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Sir Andrew Dillon will step down as chief executive of the National Institute for Health and Care Excellence (NICE) in March 2020, after 21 years of service.
He has held the post of chief executive since NICE was founded in April 1999 by the then health secretary Frank Dobson, of Tony Blair’s ‘New Labour’ government.
After his appointment, Sir Andrew borrowed a laptop from his former employer, St George’s Hospital in Tooting, south London, to establish the organisation.
Today, NICE is considered a world leader in its field and supports professionals working across health and social care services to make evidence-based decisions.
‘I feel very proud’
Sir Andrew said: ‘It has been a privilege to lead the organisation through its first two decades. NICE has made a significant contribution to improving outcomes for people using the health and care services, and to the efficient use of resources.
‘I feel very proud to be associated with those achievements.’
NICE’s chair, Sir David Haslam, described the role of chief executive of NICE as one of the ‘most challenging and potentially controversial in British public life’.
He added: ‘Sir Andrew has carried out this role for 20 enormously successful years, and everyone who knows him – whether in government, the life sciences industry, or in health and social care – is full of admiration for his calm and skilful leadership.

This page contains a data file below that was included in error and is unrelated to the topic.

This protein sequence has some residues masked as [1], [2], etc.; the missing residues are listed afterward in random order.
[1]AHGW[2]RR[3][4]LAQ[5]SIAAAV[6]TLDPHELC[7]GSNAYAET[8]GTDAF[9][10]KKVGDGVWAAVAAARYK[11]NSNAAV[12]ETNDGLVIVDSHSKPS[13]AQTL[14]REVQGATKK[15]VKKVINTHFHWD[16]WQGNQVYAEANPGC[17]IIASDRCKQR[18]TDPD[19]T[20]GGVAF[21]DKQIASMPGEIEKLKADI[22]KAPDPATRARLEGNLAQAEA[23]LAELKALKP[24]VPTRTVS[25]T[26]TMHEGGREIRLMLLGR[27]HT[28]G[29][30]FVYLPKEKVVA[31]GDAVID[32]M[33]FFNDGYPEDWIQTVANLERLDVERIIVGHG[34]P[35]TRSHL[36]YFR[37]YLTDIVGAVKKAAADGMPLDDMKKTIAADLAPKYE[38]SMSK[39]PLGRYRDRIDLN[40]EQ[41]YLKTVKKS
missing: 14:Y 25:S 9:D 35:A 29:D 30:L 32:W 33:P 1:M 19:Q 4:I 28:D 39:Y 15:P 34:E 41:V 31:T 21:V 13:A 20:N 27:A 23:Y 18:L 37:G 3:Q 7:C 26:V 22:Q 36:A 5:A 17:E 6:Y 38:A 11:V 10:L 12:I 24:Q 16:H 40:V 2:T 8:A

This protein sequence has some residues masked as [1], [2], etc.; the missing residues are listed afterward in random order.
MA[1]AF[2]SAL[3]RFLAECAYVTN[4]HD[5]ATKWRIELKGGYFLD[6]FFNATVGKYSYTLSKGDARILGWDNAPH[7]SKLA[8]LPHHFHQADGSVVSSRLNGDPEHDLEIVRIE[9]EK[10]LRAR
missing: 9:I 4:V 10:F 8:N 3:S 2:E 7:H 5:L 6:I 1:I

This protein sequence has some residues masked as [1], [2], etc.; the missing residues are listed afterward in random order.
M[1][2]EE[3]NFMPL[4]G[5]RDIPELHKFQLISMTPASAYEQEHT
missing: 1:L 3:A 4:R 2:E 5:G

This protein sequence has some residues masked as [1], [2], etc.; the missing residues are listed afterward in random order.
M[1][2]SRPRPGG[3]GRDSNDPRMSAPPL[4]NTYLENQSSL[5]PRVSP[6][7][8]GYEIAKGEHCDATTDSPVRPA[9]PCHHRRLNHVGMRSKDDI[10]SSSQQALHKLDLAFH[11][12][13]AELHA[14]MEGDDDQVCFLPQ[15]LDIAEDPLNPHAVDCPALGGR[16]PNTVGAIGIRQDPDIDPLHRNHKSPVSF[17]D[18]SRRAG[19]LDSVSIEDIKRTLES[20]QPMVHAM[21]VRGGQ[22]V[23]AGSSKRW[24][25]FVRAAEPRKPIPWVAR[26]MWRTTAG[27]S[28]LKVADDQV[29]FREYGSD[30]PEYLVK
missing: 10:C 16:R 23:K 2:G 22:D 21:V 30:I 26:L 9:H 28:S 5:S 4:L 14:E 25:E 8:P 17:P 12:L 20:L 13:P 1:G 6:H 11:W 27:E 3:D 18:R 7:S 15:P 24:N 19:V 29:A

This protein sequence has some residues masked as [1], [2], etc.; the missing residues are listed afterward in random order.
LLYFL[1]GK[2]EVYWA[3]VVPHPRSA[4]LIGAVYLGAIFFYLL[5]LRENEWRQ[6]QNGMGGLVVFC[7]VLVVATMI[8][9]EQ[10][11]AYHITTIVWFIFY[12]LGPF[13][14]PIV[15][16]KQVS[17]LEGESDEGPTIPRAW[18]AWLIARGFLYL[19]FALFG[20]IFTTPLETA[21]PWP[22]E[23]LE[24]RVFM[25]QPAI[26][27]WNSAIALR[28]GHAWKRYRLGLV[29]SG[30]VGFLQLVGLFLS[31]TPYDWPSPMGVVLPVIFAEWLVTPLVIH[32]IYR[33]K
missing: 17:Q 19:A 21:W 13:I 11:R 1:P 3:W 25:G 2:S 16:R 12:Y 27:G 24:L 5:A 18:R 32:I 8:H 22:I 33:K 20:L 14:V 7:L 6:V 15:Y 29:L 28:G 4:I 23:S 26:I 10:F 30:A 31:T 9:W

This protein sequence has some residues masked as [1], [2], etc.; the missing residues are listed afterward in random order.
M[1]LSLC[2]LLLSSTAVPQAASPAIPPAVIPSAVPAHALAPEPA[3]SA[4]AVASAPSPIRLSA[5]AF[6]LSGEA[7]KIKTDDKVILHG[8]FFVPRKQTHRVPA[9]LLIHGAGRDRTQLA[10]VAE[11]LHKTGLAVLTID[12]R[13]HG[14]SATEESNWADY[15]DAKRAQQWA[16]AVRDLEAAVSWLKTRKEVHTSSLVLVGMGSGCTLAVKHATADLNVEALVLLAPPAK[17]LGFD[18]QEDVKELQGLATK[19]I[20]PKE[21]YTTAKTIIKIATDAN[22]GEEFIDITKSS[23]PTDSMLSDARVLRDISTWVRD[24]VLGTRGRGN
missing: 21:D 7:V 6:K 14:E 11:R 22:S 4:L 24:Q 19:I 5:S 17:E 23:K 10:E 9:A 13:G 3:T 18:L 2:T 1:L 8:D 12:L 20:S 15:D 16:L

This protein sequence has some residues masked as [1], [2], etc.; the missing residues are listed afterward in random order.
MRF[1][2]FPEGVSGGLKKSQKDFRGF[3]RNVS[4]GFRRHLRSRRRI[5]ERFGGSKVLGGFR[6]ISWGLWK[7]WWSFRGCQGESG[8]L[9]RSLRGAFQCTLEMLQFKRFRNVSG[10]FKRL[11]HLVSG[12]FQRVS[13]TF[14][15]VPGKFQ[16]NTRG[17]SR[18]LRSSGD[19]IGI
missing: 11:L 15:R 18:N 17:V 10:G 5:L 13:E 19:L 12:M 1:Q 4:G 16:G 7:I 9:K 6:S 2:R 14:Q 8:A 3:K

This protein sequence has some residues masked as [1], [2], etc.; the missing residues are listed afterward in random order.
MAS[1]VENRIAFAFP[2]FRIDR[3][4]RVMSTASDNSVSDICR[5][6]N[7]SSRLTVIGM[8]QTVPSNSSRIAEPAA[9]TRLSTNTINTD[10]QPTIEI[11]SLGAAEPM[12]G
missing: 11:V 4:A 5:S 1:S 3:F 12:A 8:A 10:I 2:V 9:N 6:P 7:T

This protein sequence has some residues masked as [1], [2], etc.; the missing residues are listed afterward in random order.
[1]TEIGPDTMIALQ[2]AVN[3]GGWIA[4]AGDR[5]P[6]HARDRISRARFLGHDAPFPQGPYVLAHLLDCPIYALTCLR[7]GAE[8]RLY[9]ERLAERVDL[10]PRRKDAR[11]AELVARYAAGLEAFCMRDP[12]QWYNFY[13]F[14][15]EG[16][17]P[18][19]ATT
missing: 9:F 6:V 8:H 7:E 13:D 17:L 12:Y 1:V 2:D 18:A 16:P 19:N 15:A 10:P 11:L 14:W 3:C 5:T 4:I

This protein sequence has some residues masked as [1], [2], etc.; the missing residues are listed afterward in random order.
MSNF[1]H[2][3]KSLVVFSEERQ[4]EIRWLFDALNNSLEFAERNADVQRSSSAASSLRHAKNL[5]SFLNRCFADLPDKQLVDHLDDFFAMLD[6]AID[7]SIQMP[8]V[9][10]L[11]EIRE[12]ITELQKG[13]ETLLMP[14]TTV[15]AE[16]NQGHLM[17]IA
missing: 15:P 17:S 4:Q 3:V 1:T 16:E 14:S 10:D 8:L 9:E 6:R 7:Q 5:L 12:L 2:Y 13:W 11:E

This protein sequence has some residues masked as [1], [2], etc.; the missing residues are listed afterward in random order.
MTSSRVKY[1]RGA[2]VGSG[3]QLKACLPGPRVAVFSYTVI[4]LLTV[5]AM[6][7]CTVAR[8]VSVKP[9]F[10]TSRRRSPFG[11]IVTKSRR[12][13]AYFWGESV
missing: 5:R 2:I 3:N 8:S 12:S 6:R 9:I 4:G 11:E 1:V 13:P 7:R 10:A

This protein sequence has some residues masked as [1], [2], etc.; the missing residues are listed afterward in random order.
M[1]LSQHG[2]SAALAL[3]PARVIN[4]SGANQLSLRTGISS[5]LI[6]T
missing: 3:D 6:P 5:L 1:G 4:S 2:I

‘He was there right at the birth of NICE, and will leave it as an internationally respected, world leading, and hugely influential organisation. That’s quite a legacy.’
Mike Thompson, chief executive of the Association of the British Pharmaceutical Industry, praised Sir Andrew for leading the organisation with a ‘laser focus’ on establishing how the latest medicines can benefit both patients and the NHS.
He added: ‘He has played a central role in building the credibility of the organisation, insisting on transparent processes, and a continuous dialogue with all stakeholders, recognising that as the science evolves, NICE needs to evolve too.
‘As a result of this leadership, there is a consensus across industry about the central role of NICE in assessing all medicines, ensuring that patients have a right to access the treatments they need.’
Health Secretary Matt Hancock also paid tribute to Sir Andrew’s leadership, and said he had made an ‘immeasurable contribution to the NHS’ during his 20-year tenure.
The NICE board said it will advertise the chief executive’s post in the autumn.